Sense data is a heavily weighted graph, with strong attractors and repulsors: to "sense" is to traverse a field of virtual signs which actuate in degrees. Every creature is both constantly hallucinating and overreacting, and constantly ignoring and remaining passive: the question is, what matters to this creature, at this time, in this place.
To build anything like a viable hypothesis of intelligent behavior requires that we internalize this lesson and allow the symbolic reasoning to percolate from the lowest possible levels: the more a symbol is defined in terms of recent and accurate sensorimotor feedback, the more meaningful it is. In other words, abstraction is obtained with a proportional sacrifice of relevance: most of the apparently symbolic behavior of a living creature is only visible due to frustration and displacement. What is more deeply symbolic looks like "purpose", because it's hidden behind success. When a bird builds a nest by gathering twigs, we say it does this because it's nesting time. When it tosses twigs around in a courtship display, we say it's doing something symbolic and imply uselessness: but the real symbolic moment is rooted much earlier and deeper within the avian adaptive package...
It may aid us to realize that most of human culture consists of the trade in "supernormal sign stimuli". The pornography of instinct: hunting, killing, eating, mating, nesting, brooding, and so on are all exploited and given supernormal signs in cultural activity. A particular Dogon mask evokes a curious reaction of fear, loathing, and desire: why? Because it activates several sign systems at once with a supernormal intensity. Arguably, much of the human art of psychologizing, is the supernormal stimulus of social signaling for the purpose of acquiring power over the target: psychology is a weapon, and the urform of the "syndrome" is the mask. A mask calls a spirit: and a spirit is, from this perspective, nothing but the coagulation of excess social response into a relatable form. Tribal apes deal with "persons", therefore anything which must be dealt with, must first become a persona: thus each spirit has its mask, and each mask has its power of supernormal stimulus. We are, as the most teachable techno-ape, not only "freed" from instinct, and thus prone to instinctual incoherence and thus anxiety and thus neurosis, but gifted and cursed therefore with an excess of instinctual energy without unambiguous aim: we become both more excitable via supernormal stimulus because our instincts are weakened in aim, and numb to stimulation because we do it to each other almost incessantly. In postagricultural civilization the acceleration becomes unsustainable. Every postagricultural culture is an orgy of mounting overstimulation and an arms race between the subtle arts invoking a set of advantageous responses, and the exhaustion of those responses: the pyramids grew in size until they no longer inspired the Egyptians to be Egyptian. Greek austerity eventually was not a reprieve from Greek sensuality, but merely boring, because they were no longer vivacious enough to crave the contrast.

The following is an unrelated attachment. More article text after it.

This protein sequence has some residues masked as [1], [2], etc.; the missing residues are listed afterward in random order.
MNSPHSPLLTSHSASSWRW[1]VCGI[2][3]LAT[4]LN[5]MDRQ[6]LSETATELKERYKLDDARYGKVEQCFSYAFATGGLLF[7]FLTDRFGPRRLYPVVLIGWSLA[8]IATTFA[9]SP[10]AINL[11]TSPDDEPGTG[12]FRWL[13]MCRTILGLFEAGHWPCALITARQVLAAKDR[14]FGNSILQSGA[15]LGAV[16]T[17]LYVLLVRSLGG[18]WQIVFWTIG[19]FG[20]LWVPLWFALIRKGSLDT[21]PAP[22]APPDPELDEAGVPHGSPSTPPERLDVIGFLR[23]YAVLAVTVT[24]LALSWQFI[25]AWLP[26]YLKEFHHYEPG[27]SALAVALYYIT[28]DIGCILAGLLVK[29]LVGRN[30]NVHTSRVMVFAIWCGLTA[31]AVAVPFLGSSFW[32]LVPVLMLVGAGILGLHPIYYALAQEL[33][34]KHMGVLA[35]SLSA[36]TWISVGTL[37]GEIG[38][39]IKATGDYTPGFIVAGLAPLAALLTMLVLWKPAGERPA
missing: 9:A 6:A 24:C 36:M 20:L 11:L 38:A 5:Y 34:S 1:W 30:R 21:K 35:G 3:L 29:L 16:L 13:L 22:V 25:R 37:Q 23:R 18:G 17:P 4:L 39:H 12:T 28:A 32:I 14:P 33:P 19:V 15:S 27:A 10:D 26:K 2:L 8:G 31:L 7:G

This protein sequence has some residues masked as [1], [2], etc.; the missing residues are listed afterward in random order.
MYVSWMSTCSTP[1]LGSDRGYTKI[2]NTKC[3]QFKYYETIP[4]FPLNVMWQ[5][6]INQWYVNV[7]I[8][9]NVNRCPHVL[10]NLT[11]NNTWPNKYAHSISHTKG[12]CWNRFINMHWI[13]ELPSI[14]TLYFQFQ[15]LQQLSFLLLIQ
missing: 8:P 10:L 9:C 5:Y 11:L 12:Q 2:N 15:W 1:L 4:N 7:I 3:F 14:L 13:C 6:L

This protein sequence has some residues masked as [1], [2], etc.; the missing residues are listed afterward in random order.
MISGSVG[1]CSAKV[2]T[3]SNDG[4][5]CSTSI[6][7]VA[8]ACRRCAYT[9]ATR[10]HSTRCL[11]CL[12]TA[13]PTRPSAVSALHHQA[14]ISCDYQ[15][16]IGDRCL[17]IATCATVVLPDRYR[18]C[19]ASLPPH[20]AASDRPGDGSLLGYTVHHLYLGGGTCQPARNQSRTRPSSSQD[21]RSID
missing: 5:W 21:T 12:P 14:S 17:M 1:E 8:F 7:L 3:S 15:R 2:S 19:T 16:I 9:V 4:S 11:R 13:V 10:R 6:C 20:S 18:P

They've been going about it backwards - these artisans of artificial intelligence. Symbolic reasoning is not the prerequisite to intelligent behavior, it is the consequence of coherent sensorimotor preprocessing.
Every object choice is a symbolic object choice, only made possible by rigorously refined and amplified data propagation. A "symbol" is what remains of a signal after iterative filtering. Therefore stochastic resonance is likely at play, everywhere perception is at work: an optimum noise complement makes relevance discoverable, because otherwise a sensory field could not anticipate vital signals fast enough. Thus it is that sensory deprivation will yield up the baseline hallucination which forms the bedrock of all perception: this is how dreaming was born, and why it became yet another opportunity to refine the same processes of sensory-symbolic generation... Freud was absolutely correct that the dreamstate is characterized by a tightly packed vector field of symbolic valence, but wrong that its traversal is motivated by mere "wish": the organism wastes no opportunity to rehearse its primary challenge - which is to navigate its own world of signs, to swim confidently through its niche for a lifetime, exploring every cranny of its ancestral mind.
Likewise, we only know what anything "means" because of the almost incorruptible coherence of the lower levels of sensory processing: we are presented with meaning, and then ascribe to the process a mysterious agency like "intention". But almost all conscious reasoning is ex post facto reasoning: we fabricate memorable tales to tell each other, and only as an afterthought do we spin the yarn to ourselves. The "I" is a consequence of sociality and was invented long after the You and the We. The individual appears only after the tribe is millennia old.